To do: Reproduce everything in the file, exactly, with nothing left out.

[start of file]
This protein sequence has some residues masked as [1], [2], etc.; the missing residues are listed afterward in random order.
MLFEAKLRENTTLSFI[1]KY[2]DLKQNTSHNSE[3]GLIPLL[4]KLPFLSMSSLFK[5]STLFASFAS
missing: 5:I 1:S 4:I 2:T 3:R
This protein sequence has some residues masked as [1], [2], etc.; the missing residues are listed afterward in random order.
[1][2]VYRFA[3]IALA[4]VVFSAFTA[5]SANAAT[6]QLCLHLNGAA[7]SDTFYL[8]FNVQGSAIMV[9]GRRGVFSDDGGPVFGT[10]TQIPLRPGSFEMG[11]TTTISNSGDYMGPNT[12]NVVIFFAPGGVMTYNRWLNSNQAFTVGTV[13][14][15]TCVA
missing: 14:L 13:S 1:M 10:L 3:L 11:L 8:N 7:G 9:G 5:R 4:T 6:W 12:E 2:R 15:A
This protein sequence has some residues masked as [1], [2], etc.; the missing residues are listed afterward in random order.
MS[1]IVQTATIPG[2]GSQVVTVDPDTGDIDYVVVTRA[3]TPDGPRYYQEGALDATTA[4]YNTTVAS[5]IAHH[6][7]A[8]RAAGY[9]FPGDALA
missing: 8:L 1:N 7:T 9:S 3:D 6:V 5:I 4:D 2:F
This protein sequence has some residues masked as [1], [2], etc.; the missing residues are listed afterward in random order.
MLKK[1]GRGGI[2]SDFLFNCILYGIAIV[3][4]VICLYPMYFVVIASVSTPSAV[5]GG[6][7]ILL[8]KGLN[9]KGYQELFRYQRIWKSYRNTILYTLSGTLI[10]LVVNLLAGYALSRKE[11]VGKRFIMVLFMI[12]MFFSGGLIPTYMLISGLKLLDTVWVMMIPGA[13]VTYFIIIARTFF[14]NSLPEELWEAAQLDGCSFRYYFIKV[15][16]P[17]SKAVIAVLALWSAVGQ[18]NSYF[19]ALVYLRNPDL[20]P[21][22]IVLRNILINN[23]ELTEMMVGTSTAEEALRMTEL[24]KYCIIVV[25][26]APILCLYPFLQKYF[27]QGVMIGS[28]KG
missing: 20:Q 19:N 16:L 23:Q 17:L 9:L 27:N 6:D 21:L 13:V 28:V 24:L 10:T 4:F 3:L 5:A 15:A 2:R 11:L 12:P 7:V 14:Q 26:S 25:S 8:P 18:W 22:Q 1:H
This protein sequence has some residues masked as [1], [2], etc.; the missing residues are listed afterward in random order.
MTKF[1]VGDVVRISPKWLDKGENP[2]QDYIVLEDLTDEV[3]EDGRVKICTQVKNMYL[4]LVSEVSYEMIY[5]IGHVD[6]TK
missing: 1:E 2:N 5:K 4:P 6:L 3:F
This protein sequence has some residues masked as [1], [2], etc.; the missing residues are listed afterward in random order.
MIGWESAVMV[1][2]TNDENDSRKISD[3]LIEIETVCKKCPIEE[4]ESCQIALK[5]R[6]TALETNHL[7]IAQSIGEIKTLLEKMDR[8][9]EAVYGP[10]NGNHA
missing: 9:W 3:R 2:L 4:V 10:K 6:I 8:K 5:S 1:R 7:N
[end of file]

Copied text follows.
This protein sequence has some residues masked as [1], [2], etc.; the missing residues are listed afterward in random order.
MLFEAKLRENTTLSFI[1]KY[2]DLKQNTSHNSE[3]GLIPLL[4]KLPFLSMSSLFK[5]STLFASFAS
missing: 5:I 1:S 4:I 2:T 3:R
This protein sequence has some residues masked as [1], [2], etc.; the missing residues are listed afterward in random order.
[1][2]VYRFA[3]IALA[4]VVFSAFTA[5]SANAAT[6]QLCLHLNGAA[7]SDTFYL[8]FNVQGSAIMV[9]GRRGVFSDDGGPVFGT[10]TQIPLRPGSFEMG[11]TTTISNSGDYMGPNT[12]NVVIFFAPGGVMTYNRWLNSNQAFTVGTV[13][14][15]TCVA
missing: 14:L 13:S 1:M 10:L 3:L 11:L 8:N 7:G 9:G 5:R 4:T 6:W 12:E 2:R 15:A
This protein sequence has some residues masked as [1], [2], etc.; the missing residues are listed afterward in random order.
MS[1]IVQTATIPG[2]GSQVVTVDPDTGDIDYVVVTRA[3]TPDGPRYYQEGALDATTA[4]YNTTVAS[5]IAHH[6][7]A[8]RAAGY[9]FPGDALA
missing: 8:L 1:N 7:T 9:S 3:D 6:V 5:I 4:D 2:F
This protein sequence has some residues masked as [1], [2], etc.; the missing residues are listed afterward in random order.
MLKK[1]GRGGI[2]SDFLFNCILYGIAIV[3][4]VICLYPMYFVVIASVSTPSAV[5]GG[6][7]ILL[8]KGLN[9]KGYQELFRYQRIWKSYRNTILYTLSGTLI[10]LVVNLLAGYALSRKE[11]VGKRFIMVLFMI[12]MFFSGGLIPTYMLISGLKLLDTVWVMMIPGA[13]VTYFIIIARTFF[14]NSLPEELWEAAQLDGCSFRYYFIKV[15][16]P[17]SKAVIAVLALWSAVGQ[18]NSYF[19]ALVYLRNPDL[20]P[21][22]IVLRNILINN[23]ELTEMMVGTSTAEEALRMTEL[24]KYCIIVV[25][26]APILCLYPFLQKYF[27]QGVMIGS[28]KG
missing: 20:Q 19:N 16:L 23:Q 17:L 9:L 27:N 6:D 21:L 13:V 28:V 24:L 10:T 4:F 3:L 5:A 15:A 2:R 11:L 12:P 7:V 14:Q 26:S 25:S 8:P 18:W 22:Q 1:H
This protein sequence has some residues masked as [1], [2], etc.; the missing residues are listed afterward in random order.
MTKF[1]VGDVVRISPKWLDKGENP[2]QDYIVLEDLTDEV[3]EDGRVKICTQVKNMYL[4]LVSEVSYEMIY[5]IGHVD[6]TK
missing: 1:E 2:N 5:K 4:P 6:L 3:F
This protein sequence has some residues masked as [1], [2], etc.; the missing residues are listed afterward in random order.
MIGWESAVMV[1][2]TNDENDSRKISD[3]LIEIETVCKKCPIEE[4]ESCQIALK[5]R[6]TALETNHL[7]IAQSIGEIKTLLEKMDR[8][9]EAVYGP[10]NGNHA
missing: 9:W 3:R 2:L 4:V 10:K 6:I 8:K 5:S 1:R 7:N